Distinguished Senators, the Washington Nationals Blog That Is Great

Thursday, August 26, 2004

The Public is an old woman. Let her maunder and mumble.

Who said that? No fair Googling.
I'm under time constraints, so this will be quick.

The Washington Post reported on a poll on the front page of the Metro section showing that DC residents don't want public funds to pay for a ballpark.
The poll, conducted in June by the Service Employees International Union, which opposes the proposal, found that 70 percent of those surveyed oppose public funding, and more than half strongly oppose it.
Two things should hit you right off. This poll is two months old, and it was conducted by ballpark opponents. If this were a poll about a conventional political issue, those factors alone would be enough for most people to dismiss it. The fact that the Post thinks it merits the placement it got makes me worry about future coverage of the issue.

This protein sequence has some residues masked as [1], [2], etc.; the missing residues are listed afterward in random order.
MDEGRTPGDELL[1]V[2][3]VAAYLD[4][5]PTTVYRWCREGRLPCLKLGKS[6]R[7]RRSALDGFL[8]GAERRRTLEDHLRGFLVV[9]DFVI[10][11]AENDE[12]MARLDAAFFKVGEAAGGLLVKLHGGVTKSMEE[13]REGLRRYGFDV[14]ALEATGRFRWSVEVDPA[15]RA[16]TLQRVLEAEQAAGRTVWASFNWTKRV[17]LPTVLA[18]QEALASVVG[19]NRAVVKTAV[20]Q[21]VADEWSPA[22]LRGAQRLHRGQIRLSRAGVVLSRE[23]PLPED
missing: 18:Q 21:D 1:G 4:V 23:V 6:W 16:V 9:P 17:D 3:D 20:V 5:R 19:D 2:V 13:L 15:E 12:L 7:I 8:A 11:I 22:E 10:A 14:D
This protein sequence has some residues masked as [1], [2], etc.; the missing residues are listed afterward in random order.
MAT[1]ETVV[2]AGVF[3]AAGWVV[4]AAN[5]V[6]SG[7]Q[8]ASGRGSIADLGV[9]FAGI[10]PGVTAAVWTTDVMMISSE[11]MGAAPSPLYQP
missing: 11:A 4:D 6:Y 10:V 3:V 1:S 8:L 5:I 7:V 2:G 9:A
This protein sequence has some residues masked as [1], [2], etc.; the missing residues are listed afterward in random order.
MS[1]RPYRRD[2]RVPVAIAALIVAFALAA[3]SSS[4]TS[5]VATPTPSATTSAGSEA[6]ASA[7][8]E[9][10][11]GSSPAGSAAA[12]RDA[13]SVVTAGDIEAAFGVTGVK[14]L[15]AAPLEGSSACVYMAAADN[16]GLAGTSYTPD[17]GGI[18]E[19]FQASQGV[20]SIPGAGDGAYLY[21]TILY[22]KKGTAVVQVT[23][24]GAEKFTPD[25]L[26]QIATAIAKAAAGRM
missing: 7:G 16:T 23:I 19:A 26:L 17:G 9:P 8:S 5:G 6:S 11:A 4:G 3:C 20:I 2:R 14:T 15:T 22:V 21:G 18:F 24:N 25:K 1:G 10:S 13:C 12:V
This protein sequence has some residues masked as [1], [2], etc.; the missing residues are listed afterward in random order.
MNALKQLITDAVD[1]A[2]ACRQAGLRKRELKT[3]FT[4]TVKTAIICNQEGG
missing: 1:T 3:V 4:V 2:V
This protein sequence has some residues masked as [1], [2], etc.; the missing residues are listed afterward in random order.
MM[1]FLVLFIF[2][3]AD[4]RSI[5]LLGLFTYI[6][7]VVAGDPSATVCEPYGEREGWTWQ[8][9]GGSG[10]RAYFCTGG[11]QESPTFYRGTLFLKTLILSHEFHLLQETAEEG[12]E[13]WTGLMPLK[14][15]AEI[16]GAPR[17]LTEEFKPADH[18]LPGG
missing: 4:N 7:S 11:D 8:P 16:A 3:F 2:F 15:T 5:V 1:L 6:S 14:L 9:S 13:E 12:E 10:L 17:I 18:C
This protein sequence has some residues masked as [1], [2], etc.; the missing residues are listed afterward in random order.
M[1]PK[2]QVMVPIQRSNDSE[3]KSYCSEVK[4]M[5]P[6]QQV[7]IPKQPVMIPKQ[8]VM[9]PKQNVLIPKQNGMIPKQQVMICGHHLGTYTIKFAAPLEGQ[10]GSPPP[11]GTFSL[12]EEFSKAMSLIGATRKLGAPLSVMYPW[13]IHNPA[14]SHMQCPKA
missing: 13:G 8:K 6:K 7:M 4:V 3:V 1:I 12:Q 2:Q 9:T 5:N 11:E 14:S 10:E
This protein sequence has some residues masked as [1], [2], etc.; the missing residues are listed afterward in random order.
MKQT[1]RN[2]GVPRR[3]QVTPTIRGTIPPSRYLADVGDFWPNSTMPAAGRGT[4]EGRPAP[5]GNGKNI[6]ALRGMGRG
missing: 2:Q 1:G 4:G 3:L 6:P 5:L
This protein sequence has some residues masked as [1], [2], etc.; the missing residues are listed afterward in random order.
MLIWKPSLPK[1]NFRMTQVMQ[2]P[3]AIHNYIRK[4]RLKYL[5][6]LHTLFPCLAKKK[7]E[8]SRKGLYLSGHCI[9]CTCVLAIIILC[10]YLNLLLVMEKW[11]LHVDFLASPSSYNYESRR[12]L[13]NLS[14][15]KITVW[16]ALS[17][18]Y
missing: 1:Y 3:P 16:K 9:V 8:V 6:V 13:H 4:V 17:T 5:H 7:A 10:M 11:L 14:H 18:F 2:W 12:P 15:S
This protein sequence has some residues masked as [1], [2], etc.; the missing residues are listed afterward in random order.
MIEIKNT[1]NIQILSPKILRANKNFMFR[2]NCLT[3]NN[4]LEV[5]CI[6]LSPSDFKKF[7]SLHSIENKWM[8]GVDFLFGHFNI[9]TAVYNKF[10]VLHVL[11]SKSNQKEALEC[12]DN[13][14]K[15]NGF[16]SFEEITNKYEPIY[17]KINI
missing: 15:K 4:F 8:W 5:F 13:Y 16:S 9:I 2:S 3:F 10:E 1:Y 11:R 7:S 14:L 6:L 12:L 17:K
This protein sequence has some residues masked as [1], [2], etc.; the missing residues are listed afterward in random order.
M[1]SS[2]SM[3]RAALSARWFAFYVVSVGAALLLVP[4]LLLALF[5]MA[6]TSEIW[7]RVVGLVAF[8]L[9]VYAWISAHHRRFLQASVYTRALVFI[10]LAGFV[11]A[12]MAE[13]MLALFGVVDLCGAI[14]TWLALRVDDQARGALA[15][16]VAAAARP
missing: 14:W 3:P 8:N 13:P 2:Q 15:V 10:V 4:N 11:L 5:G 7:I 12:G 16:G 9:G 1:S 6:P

Generally, however, [the Mayor] is proposing to sell bonds to finance stadium construction and repay the debt -- at a rate of about $25 million a year -- through a combination of dedicated taxes, including sales taxes on stadium-related items such as parking, souvenirs and tickets, and a new tax on business.
Nobody's proposing taking any money from the orphanages to build this stadium, and I wonder how much the 70 percent would drop if people realized that. But it might not matter: the current City Council will remain, regardless of what happens in various reelection campaigns, until January 1, and Jack Evans has assured us repeatedly that he has the support to pass financing. The mayor could conceivably push this thing through without his constituents having a word to say about it. But I hope it doesn't come to that, and I'm sure Williams does too.

In other news, DC and NoVa people are both saying that a decision on the Expos could come in two or three weeks. The NoVa reps were no doubt speaking through a oujia board from beyond the grave, because the Loudoun bid is dead. Anyway, they're saying Labor Day. Given MLB's history with deadlines and the fact that there's no mention of the RICO suit, I continue to cherish my skepticism.

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